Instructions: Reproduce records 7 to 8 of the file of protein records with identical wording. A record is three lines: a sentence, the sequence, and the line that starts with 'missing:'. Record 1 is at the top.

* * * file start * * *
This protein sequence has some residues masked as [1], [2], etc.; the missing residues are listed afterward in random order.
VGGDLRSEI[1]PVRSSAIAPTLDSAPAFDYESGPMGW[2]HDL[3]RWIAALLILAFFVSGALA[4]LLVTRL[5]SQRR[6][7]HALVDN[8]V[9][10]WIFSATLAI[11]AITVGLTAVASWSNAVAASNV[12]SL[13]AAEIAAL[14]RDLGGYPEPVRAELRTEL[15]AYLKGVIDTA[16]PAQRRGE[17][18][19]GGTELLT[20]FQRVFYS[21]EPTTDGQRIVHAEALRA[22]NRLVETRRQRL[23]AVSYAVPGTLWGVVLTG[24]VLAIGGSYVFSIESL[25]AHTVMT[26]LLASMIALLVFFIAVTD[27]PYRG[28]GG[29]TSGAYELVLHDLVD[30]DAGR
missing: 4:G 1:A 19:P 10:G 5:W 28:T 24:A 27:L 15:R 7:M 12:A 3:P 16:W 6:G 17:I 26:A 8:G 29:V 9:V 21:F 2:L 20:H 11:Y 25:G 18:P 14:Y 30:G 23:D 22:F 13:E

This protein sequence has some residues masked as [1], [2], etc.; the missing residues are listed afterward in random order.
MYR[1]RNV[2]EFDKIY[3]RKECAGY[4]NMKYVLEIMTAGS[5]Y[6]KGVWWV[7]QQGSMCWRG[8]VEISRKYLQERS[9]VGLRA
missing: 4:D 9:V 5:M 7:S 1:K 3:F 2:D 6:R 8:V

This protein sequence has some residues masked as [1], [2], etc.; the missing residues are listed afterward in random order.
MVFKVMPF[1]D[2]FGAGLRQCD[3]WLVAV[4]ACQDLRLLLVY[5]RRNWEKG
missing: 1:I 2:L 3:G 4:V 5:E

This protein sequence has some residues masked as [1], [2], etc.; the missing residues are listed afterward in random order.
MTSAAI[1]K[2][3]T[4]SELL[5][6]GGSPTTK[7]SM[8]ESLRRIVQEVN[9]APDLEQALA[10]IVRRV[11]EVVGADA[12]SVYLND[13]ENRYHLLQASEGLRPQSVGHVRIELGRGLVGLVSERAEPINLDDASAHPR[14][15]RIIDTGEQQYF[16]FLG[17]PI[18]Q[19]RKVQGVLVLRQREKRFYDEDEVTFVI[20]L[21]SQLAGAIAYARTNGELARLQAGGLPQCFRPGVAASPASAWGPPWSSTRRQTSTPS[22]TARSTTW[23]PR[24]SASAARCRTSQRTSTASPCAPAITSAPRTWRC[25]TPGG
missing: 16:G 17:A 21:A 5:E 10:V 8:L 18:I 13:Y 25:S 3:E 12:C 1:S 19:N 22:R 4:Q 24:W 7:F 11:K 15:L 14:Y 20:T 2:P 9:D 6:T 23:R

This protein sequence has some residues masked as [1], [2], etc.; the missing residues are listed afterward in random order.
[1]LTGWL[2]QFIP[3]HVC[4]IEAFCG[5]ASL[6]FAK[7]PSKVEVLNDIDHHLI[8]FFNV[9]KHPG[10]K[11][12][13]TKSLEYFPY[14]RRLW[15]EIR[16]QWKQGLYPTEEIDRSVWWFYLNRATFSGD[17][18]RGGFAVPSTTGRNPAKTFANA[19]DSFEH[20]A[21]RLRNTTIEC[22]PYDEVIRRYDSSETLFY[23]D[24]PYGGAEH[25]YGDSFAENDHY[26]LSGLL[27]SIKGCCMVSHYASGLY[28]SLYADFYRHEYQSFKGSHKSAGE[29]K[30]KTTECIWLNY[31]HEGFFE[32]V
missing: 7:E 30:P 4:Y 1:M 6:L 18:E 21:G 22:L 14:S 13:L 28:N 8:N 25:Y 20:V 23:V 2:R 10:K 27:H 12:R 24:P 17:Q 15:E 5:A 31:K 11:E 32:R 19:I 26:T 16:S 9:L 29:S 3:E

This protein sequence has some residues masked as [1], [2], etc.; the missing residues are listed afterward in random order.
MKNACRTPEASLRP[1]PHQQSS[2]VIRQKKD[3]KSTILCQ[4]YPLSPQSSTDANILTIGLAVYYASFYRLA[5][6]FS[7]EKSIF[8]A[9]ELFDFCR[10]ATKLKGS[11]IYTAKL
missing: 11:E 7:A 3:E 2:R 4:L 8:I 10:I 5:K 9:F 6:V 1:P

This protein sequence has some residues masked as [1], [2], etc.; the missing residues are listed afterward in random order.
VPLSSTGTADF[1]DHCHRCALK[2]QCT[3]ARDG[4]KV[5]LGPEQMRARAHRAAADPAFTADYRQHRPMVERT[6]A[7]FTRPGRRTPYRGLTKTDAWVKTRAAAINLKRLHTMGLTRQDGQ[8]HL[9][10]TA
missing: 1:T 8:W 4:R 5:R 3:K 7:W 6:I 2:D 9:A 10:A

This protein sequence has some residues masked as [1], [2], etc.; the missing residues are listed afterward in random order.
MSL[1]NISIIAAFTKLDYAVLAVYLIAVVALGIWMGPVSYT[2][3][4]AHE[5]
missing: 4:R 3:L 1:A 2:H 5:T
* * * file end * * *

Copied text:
This protein sequence has some residues masked as [1], [2], etc.; the missing residues are listed afterward in random order.
VPLSSTGTADF[1]DHCHRCALK[2]QCT[3]ARDG[4]KV[5]LGPEQMRARAHRAAADPAFTADYRQHRPMVERT[6]A[7]FTRPGRRTPYRGLTKTDAWVKTRAAAINLKRLHTMGLTRQDGQ[8]HL[9][10]TA
missing: 1:T 8:W 4:R 5:R 3:K 7:W 6:I 2:D 9:A 10:A

This protein sequence has some residues masked as [1], [2], etc.; the missing residues are listed afterward in random order.
MSL[1]NISIIAAFTKLDYAVLAVYLIAVVALGIWMGPVSYT[2][3][4]AHE[5]
missing: 4:R 3:L 1:A 2:H 5:T